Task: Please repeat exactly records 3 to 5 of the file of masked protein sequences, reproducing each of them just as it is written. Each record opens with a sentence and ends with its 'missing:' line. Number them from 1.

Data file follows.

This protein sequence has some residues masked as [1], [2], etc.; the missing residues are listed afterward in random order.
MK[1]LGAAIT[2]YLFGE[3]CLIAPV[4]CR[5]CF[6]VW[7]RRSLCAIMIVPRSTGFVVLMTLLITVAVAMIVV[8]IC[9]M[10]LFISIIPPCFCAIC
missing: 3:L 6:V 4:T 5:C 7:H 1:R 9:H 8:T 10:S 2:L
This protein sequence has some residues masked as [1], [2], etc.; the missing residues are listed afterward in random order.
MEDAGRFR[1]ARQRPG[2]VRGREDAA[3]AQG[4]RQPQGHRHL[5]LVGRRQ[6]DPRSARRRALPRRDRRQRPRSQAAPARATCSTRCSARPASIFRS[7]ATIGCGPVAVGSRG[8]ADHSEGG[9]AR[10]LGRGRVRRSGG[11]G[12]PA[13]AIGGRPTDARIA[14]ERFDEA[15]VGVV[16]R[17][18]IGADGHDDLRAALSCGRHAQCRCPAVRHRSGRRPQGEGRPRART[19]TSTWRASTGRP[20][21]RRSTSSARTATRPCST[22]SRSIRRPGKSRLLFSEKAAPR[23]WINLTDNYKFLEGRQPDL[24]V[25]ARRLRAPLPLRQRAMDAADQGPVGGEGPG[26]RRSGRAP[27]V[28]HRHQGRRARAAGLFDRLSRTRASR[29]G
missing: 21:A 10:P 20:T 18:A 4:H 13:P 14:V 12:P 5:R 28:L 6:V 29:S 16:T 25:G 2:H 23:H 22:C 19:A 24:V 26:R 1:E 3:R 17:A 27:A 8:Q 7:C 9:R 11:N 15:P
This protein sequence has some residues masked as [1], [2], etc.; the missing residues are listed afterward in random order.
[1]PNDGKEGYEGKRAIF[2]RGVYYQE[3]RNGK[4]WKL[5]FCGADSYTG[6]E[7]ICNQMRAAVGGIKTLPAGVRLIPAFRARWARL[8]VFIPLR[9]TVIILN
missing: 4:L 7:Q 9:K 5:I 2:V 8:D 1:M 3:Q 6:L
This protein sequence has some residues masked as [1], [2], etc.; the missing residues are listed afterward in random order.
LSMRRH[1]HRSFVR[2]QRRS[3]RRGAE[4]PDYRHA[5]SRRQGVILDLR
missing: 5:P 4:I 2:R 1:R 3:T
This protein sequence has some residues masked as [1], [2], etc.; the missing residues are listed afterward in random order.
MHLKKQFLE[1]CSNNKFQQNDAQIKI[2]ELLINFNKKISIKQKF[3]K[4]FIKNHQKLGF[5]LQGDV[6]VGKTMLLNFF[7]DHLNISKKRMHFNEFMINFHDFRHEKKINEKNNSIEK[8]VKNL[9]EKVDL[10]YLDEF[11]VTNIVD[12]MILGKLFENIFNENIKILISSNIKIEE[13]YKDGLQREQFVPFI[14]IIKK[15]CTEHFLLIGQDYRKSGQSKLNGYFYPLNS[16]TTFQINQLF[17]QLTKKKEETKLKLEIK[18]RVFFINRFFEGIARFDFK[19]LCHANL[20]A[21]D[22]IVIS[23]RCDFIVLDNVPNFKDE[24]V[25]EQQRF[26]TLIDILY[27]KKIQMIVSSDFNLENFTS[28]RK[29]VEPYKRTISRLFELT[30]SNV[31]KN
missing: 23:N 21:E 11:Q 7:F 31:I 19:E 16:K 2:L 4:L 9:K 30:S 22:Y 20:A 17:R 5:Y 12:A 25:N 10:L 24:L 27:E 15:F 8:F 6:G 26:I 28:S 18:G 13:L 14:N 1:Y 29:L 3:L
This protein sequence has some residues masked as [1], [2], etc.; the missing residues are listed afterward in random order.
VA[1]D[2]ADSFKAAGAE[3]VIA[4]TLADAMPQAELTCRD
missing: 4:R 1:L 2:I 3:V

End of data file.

This protein sequence has some residues masked as [1], [2], etc.; the missing residues are listed afterward in random order.
[1]PNDGKEGYEGKRAIF[2]RGVYYQE[3]RNGK[4]WKL[5]FCGADSYTG[6]E[7]ICNQMRAAVGGIKTLPAGVRLIPAFRARWARL[8]VFIPLR[9]TVIILN
missing: 4:L 7:Q 9:K 5:I 2:V 8:D 1:M 3:Q 6:L
This protein sequence has some residues masked as [1], [2], etc.; the missing residues are listed afterward in random order.
LSMRRH[1]HRSFVR[2]QRRS[3]RRGAE[4]PDYRHA[5]SRRQGVILDLR
missing: 5:P 4:I 2:R 1:R 3:T
This protein sequence has some residues masked as [1], [2], etc.; the missing residues are listed afterward in random order.
MHLKKQFLE[1]CSNNKFQQNDAQIKI[2]ELLINFNKKISIKQKF[3]K[4]FIKNHQKLGF[5]LQGDV[6]VGKTMLLNFF[7]DHLNISKKRMHFNEFMINFHDFRHEKKINEKNNSIEK[8]VKNL[9]EKVDL[10]YLDEF[11]VTNIVD[12]MILGKLFENIFNENIKILISSNIKIEE[13]YKDGLQREQFVPFI[14]IIKK[15]CTEHFLLIGQDYRKSGQSKLNGYFYPLNS[16]TTFQINQLF[17]QLTKKKEETKLKLEIK[18]RVFFINRFFEGIARFDFK[19]LCHANL[20]A[21]D[22]IVIS[23]RCDFIVLDNVPNFKDE[24]V[25]EQQRF[26]TLIDILY[27]KKIQMIVSSDFNLENFTS[28]RK[29]VEPYKRTISRLFELT[30]SNV[31]KN
missing: 23:N 21:E 11:Q 7:F 31:I 19:E 16:K 2:L 4:L 9:K 30:S 22:Y 20:A 17:R 5:Y 12:A 25:N 10:L 24:L 27:E 15:F 8:F 6:G 26:I 28:S 18:G 13:L 14:N 1:Y 29:L 3:L